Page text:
HH: I believe it is. She gives a lot of classes. She works in a gift shop, I believe, that has fabric. They don't call it a fabric store. She does a lot of teaching. Loves working with fabric- Egyptian prints, out-of-this-world type of prints. She makes dolls. She's very vivacious. A lot of fun to be around. We enjoy when she comes to Florida with her mother. Loves to sew.

NF: So creativity doesn't just stop with quiltmaking?

HH: No, it certainly doesn't.

NF: Helen is there anything else that you would like to add to this interview?

HH: It was interesting reading the questions you asked and you have to stop and think about quilt making. I did. I guess I didn't realize there's so much to making quilts. Seems like it came automatically, making a quilt. Looking at these questions, I began to think about how to make a quilt and what you think it is. I guess I started early. Then I gave it up until about twenty-five years ago when I decided to make a quilt. I've always had a sewing machine. [clock chimes.] I made a lot of other things, made a lot of dresses and clothing. I hadn't ever done a whole quilt so I decided that the Hole in the Barn Door was easy enough to do. So I got that one started. After I made that one, I made a Trip Around the World then I made two Log Cabins. Some my sister Martha helped with when she came to Florida. We sewed all the while she was there for about three weeks. We made a couple of quilts. I remember we made Trip Around the World. That was with the old method. Now there's a new method. It's a lot easier. She loved to sew. She had five children and she was a great sewer. We really miss her.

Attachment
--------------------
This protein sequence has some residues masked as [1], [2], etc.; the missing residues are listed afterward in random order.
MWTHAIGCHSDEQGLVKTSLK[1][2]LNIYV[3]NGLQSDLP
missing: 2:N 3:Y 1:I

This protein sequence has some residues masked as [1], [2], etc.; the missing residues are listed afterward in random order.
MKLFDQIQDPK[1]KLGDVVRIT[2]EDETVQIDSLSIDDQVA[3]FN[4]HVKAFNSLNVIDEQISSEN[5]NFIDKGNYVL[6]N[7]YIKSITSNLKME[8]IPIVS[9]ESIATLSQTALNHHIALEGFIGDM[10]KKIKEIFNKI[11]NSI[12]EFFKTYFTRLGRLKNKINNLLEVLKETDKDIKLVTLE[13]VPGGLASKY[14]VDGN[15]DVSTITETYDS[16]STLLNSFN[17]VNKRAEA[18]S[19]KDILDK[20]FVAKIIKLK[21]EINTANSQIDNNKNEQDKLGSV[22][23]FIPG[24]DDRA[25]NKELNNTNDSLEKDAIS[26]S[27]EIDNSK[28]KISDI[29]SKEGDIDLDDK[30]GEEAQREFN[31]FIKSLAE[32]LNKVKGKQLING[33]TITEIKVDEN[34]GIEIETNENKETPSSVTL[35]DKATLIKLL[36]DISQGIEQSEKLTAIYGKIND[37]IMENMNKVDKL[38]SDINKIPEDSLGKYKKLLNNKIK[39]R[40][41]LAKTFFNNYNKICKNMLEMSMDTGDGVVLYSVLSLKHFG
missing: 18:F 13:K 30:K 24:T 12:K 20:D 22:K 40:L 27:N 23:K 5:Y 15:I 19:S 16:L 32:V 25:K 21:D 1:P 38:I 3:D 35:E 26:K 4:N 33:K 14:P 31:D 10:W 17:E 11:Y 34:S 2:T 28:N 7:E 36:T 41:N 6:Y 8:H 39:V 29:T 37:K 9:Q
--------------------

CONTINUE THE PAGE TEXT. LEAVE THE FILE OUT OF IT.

NF: Sure. I'd like to thank Helen Tiffany Hibbard for allowing me to interview her today as part of the Quilters' S.O.S. - Save Our Stories. Our interview concluded at 11:16 a.m. on October 23, 2009.


Citation

“Helen Tiffany Hibbard,” Quilters' S.O.S. -- Save Our Stories, accessed May 21, 2024, https://qsos.quiltalliance.org/items/show/2082.